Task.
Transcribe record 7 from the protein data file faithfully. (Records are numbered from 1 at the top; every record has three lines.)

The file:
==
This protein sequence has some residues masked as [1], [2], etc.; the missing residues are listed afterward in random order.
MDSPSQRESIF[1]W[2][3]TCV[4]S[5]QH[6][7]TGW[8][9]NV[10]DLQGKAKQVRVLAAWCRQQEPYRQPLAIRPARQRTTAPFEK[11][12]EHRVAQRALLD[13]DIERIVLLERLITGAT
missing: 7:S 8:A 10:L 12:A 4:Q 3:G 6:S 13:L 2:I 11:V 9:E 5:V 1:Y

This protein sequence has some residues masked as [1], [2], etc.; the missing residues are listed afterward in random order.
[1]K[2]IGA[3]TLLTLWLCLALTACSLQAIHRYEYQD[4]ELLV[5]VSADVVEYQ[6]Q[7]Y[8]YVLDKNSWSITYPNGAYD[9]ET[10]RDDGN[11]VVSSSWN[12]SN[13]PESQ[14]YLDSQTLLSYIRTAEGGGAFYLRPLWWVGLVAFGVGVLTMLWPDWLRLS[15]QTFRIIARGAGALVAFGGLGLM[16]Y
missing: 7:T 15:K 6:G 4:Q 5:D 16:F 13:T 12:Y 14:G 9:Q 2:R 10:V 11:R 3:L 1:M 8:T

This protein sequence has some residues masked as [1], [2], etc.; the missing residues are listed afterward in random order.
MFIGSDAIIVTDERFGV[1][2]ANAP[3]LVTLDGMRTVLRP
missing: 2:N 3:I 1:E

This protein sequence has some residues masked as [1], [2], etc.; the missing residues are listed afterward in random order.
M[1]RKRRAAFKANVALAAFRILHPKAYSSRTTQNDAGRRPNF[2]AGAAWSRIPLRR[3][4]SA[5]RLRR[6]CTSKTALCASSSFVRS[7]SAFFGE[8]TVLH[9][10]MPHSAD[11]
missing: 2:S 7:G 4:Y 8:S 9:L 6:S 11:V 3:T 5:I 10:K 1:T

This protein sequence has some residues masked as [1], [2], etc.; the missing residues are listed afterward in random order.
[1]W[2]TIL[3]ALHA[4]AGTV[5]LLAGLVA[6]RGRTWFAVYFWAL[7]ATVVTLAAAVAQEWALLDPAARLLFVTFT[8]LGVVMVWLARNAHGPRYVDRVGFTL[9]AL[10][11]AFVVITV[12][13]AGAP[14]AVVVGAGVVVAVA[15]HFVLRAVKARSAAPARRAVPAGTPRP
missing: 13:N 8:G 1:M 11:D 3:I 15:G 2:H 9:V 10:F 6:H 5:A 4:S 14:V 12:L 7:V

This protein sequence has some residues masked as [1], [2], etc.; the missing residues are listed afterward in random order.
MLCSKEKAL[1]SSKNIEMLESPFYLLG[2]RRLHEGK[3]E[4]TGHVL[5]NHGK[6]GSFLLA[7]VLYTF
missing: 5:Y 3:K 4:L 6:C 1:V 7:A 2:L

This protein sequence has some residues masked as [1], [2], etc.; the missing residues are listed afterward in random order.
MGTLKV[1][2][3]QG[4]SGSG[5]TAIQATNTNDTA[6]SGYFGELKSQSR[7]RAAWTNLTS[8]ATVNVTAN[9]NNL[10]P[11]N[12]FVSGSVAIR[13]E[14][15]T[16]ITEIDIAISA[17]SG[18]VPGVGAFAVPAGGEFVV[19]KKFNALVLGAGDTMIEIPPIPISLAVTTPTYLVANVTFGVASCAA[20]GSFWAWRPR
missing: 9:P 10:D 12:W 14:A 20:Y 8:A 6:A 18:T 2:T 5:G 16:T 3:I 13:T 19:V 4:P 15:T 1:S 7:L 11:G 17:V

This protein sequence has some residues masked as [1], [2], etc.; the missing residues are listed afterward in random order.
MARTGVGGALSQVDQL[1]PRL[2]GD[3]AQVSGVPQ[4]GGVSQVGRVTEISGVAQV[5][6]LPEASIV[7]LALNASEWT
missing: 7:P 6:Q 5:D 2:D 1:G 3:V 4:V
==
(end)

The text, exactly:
This protein sequence has some residues masked as [1], [2], etc.; the missing residues are listed afterward in random order.
MGTLKV[1][2][3]QG[4]SGSG[5]TAIQATNTNDTA[6]SGYFGELKSQSR[7]RAAWTNLTS[8]ATVNVTAN[9]NNL[10]P[11]N[12]FVSGSVAIR[13]E[14][15]T[16]ITEIDIAISA[17]SG[18]VPGVGAFAVPAGGEFVV[19]KKFNALVLGAGDTMIEIPPIPISLAVTTPTYLVANVTFGVASCAA[20]GSFWAWRPR
missing: 9:P 10:D 12:W 14:A 20:Y 8:A 6:A 18:T 2:T 5:G 16:T 3:I 13:T 19:V 4:P 15:T 1:S 7:L 11:G 17:V